A new survey of Scottish law firms’ finances has shown improving fortunes for smaller law firms as compared with their larger competitors.

Results from the Law Society of Scotland’s first financial benchmarking survey, published today, show that firms with between two and four partners are closing the gap on slightly larger firms with between five and nine partners, with regard to profitability per partner. In the former category median profits rose by 11% to £82,000 per partner, as compared with the results from the last cost of time survey in 2014, and that respondent firms of this size were largely in good financial health, with good bank balances and low debt.

That compares with just a 4% increase in median per-partner profits (profit before tax and allowances for equity partner salaries) of £96,000 for firms in the larger bracket.

The findings also showed median bank balances were overdrawn by £2,000, falling from a credit balance of £30,000 in 2014. This result may reflect the financial health of the sample of five to nine partner firms that participated in the survey, "but is notable nevertheless", the Society comments.

There has also been an increase in profitability, from £41,000 to £50,000 since 2014, for sole practitioners taking part in the survey. Median profits for sole practitioners in Glasgow were lower, at £40,000, although they represent an improvement on the 2014 figure of £26,000.

Bigger firms (10 or more partners) which responded showed the highest profits per partner, at £125,000. That represents a fall from £163,000 per partner in the 2014 survey, but there were differences in the makeup of the group of firms that responded. The 2017 findings also highlight the high staffing costs, at around 43% of total income, of this group, indicating that these firms are not achieving the economies of scale that might be expected.

Although only comprising six of the 100 practices taking part in the survey, these bigger firms accounted for £71m of the £112m total revenue reported

Overall, the average profit per partner remained relatively static since 2014, at £69,000.

The interactive, online report, developed with technology systems and services provider Tribal, allows firms to access individual, confidential online reports on their financial performance, and to compare themselves with other reporting firms. All results have been anonymised to ensure confidentiality.

Published in association with Clydesdale Bank, the report enables firms to view and compare:

  • income and costs by size and/or location of a firm;
  • a breakdown of the firm’s total costs;
  • cashflow management;
  • relationships between different results, for example plotting staff costs against profitability.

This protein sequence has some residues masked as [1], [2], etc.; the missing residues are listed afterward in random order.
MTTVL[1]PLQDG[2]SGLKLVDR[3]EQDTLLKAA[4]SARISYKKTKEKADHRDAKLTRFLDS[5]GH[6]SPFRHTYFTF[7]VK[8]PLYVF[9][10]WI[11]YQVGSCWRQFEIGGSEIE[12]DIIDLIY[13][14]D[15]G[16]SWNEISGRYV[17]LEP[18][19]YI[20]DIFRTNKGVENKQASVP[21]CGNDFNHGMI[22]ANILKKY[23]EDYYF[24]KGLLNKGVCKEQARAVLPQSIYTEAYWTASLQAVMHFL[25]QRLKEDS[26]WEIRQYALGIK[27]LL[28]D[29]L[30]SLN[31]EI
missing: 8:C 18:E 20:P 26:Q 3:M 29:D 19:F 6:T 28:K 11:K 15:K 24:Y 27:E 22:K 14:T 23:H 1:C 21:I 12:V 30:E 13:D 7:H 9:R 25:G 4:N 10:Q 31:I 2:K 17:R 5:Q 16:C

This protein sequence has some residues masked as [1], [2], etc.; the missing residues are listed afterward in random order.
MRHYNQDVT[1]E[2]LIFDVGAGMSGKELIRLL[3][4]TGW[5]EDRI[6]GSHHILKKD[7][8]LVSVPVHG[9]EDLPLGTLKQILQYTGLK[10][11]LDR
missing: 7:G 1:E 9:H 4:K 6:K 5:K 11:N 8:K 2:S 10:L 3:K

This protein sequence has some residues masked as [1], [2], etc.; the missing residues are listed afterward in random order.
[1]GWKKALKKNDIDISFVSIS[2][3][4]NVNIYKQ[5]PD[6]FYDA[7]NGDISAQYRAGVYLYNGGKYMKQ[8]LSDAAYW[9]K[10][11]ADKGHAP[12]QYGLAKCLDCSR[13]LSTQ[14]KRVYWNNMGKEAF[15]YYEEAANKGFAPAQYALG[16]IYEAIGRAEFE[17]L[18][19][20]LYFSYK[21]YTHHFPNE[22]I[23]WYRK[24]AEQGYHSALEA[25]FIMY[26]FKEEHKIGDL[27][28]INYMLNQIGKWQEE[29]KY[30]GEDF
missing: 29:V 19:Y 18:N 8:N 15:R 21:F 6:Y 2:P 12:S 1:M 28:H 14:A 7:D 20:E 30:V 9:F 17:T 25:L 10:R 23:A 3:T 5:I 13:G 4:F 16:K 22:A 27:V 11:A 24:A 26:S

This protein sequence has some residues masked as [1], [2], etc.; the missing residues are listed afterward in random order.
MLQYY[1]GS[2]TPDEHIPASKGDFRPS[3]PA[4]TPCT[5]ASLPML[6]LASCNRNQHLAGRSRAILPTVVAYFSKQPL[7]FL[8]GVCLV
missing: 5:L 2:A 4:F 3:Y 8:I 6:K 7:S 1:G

Solicitors will also be able to analyse trends for their firm, and their performance against other firms year on year.

Graham Matthews, President of the Law Society of Scotland, commented: “Our new benchmarking tool, which is completely secure and confidential, will be a valuable asset for solicitors in managing their businesses, allowing them to analyse their income and expenditure to help them plan more effectively for the future.

“The overall figure for profit per partner is similar to those in 2014, but we are yet to see a return to the 2008 pre-recession median profit levels of £104,000, highlighting the serious impact of the lengthy downturn on Scotland’s law firms."

He observed: “There has been enormous change in the legal sector since we first introduced the cost of time survey over two decades ago. Solicitors operate within an increasingly competitive marketplace, whether at a local, national or international level. The profession as a whole has adapted to meet changing client needs, and adopted new technologies to improve their business practice and client services.

“As the legal market continues to evolve it is vital that our members take steps to ensure that they are effective business managers as well as excellent solicitors. The new survey reflects the Society’s drive to innovate and provide services to help our members. We will continue to develop the survey, and expect increasing numbers of firms to participate and take advantage of the insight it offers into their financial health each year.”

Sue Carter, UK head of professional services Sector at Clydesdale Bank, said: “The survey will help firms to dig beneath the headline financial figures, with the additional data helping to support their strategic thinking. There are many positive indicators in the report and whilst we expect to see continued consolidation, the day to day challenges of generating new and profitable fee income, managing working capital and succession planning, remain priorities."

Tribal is holding a workshop session at the Society’s annual conference next Tuesday, 19 September at the EICC in Edinburgh.

Click here to access the report.